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I don’t think Dan Marlowe expected to continue using the Earl Drake character, as it took seven years after writing The Name of the Game is Death to return to him. Meanwhile, Marlowe had befriended real-life bank robber Al Nussbaum, at one time most wanted man by the FBI; Marlowe managed to convince Nussbaum to seek parole and start his own writing career. Nussbaum in turn helped convince Marlowe to write a sequel starting where Name of the Game left off, even providing plot inspiration and suggesting Earl Drake as a name for the nameless character. (Name of the Game‘s popularity was not lost on publisher Gold Medal, either, and fans regard it as Marlowe’s masterpiece.) The result: One Endless Hour.

A disclaimer: the great folks at Stark House Press were kind enough to send me an advance reading copy for their upcoming Dan Marlowe double, featuring The Name of the Game is Death and One Endless Hour. You can pick it up yourself for $19.95 at the end of this coming March.

Gold Medal R2050 - 1969 - artist unknown.

Gold Medal R2050 – 1969 – artist unknown. I love this cover; brilliant top-down view.

The Name of the Game is Death ended with Earl Drake—err, “Chet Anderson”—broken, burned, and under guard in a prison hospital, pretending to be mentally damaged from the accident and biding his time while looking for an escape route. The way out comes in the form of Doctor Afzul, Pakistani emigrant, former plastic surgeon in his home country forced to slum it as a prison doctor here in the Jim Crow South. Afzul has the skills; Drake has the bribe money. It’s a match made in heaven. The only hurdle is a pair of sadistic hospital guards, one of whom was a friend of crooked cop Sheriff Blaze from the first book—he has it out for Drake, and isn’t too keen on the dark-skinned doctor, either.

Soon enough, the remade and renamed Earl Drake is loose, but short on cash. Not wanting to dip into his cache, he decides to do what he does best: rob banks. A phone call to the enigmatic Schemer gets him the plans for a complex bank heist: a three-man job, since the bank’s code is split and handled by two different men. But with plenty of loot for the taking, even after factoring the Schemer’s cut, it’s too tempting to resist. Drake picks up two unlikely partners: Preacher Harris, a stolid gambling addict, and Dick Dahl, rambunctious film producer of underground pornography. Drake and Harris realize quickly that Dahl is a loose cannon, but he has plenty of nerve, and it’s too late to back out on him.

Fawcett Gold Medal - 1973 - artist unknown.

Fawcett Gold Medal – 1973 – artist unknown.

Whereas Name of the Game started with one rapid-fire heist and moved on into a story of hard-bitten vengeance, One Endless Hour turns into a true heist novel at about the halfway point. The plan is complex, and requires several chapters of intricate preparation, and perfect timing for its execution. I’ve always been a sucker for this kind of meticulous heist, so I ate these sections up wholecloth. I know Nussbaum’s influence was strong here, and I have to wonder to what extent—the heist is a masterwork of planning and complexity, with a dozen detailed variables to consider and cover. Even when it includes its darkest, most twisted, most surreal elements—namely with the bank managers’ families—it still felt plausible enough, realistic enough.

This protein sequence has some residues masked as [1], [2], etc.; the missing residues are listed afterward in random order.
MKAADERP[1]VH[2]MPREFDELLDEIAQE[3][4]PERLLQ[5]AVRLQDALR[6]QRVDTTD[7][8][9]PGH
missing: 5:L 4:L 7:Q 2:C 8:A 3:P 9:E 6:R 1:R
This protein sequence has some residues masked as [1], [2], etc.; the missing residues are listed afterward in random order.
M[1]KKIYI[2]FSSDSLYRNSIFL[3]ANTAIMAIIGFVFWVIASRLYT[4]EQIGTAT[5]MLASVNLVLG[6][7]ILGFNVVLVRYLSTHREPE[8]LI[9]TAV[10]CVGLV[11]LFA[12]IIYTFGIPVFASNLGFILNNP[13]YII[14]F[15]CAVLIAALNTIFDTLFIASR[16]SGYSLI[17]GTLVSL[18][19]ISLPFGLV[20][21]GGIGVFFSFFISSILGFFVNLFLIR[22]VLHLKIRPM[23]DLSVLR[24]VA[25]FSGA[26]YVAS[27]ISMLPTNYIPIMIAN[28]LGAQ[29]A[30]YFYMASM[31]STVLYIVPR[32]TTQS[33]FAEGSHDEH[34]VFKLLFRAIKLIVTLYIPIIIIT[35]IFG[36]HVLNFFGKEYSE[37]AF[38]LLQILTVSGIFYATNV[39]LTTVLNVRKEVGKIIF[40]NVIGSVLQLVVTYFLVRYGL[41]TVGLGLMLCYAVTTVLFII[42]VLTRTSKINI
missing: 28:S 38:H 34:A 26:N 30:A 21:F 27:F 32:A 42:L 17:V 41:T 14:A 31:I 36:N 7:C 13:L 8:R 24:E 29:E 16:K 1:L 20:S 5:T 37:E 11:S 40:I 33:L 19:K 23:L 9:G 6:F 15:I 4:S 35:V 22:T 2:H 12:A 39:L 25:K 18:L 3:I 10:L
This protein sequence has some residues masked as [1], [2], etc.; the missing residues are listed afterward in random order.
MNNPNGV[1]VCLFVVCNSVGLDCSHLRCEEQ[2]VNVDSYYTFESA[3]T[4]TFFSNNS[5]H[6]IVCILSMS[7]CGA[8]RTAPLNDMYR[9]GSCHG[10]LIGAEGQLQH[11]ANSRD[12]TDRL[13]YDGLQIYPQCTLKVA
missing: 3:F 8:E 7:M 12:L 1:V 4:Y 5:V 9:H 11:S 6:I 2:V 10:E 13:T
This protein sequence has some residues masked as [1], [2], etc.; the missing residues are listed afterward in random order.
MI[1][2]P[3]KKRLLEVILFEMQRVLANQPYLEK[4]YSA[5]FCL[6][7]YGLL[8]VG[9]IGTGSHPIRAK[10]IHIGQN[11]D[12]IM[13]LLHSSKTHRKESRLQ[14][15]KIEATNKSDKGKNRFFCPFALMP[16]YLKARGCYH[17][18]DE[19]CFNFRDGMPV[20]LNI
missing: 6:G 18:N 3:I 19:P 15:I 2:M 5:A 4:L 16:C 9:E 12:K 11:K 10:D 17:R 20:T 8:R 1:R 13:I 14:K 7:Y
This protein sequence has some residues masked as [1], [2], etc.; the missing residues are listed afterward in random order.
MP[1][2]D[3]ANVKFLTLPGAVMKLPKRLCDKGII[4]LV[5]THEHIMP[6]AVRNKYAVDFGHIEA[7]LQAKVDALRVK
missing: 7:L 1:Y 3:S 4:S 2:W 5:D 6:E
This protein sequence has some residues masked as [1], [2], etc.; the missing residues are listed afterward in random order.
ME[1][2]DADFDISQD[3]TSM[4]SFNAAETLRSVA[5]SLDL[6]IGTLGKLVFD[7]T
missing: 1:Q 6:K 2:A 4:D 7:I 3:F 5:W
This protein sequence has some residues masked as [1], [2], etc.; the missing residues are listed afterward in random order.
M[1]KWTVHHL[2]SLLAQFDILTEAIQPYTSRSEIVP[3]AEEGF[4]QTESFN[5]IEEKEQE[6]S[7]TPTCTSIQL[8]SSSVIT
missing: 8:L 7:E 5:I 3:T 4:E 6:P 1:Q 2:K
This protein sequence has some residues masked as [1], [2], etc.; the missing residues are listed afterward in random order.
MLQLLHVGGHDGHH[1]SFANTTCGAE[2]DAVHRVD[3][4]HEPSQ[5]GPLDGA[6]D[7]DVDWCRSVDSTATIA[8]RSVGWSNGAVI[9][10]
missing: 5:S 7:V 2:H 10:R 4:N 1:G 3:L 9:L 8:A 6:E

Drake is a fascinating character; as I mentioned in my last review, he’s an amoral sociopath with little time for remorse or mercy, though he lives by his own twisted code. Another re-telling of his life’s story points to Drake living in a darker version of our world,  showing Drake as a boy twisted and failed by a corrupt system. One Endless Hour reinforces this: there really aren’t any sympathetic characters, maybe with the exception of Dr. Afzul. When plotting their heist, the robbers decide to take the managers’ families hostage—but after kidnapping them, they find that both families have dark secrets. The happily married middle-aged couple has a mentally handicapped daughter chained up in the basement, too ashamed to seek some kind of aid, but refusing to let the world know they fostered an imperfect child. The nuclear family’s teenage daughter is a pot-smoking tramp, while their younger kids are already cynical and jaded, assisting the robber trio by revealing bank alarms and hoping they’ll stick it to the man by making off with the loot.

An amoral, dark character Drake may be, but there’s a reason we empathize and root for him: the world he lives in is darker and more corrupt than he is.

Coronet - 1975 - artist unknown. The British versions were all renamed to include Operation in the title.

Coronet – 1975 – artist unknown. The British versions were all renamed to include Operation in the title.

The Name of the Game is Death is a brutal, hard-hitting masterpiece; Marlowe’s sequel is slower at times, and Drake is less sociopathic, but it’s still punchy and slick and full of action. The first half is the vengeful Drake escaping from the law, the second half is a heist planned with the intricacy of a Swiss watch. Drake is brutal yet canny, and the supporting characters are all excellent, the two heist partners’ conflicting styles causing a lot of late-novel tension. The action is hot and tense, and the planning stages are engaging. An all-around winner.

I hesitate to say One Endless Hour is as fine-tuned as Name of the Game, but it comes close; the two books have different styles, one revolving around vengeance and the other a heist, and both are excellent at what they do. Later novels will turn Earl Drake into a spy-fi agent, but with these first two novels—with Drake as the heist mastermind—Marlowe knocks it out of the park. If you liked Name of the Game is Death, you’d better read One Endless Hour or you’re losing out.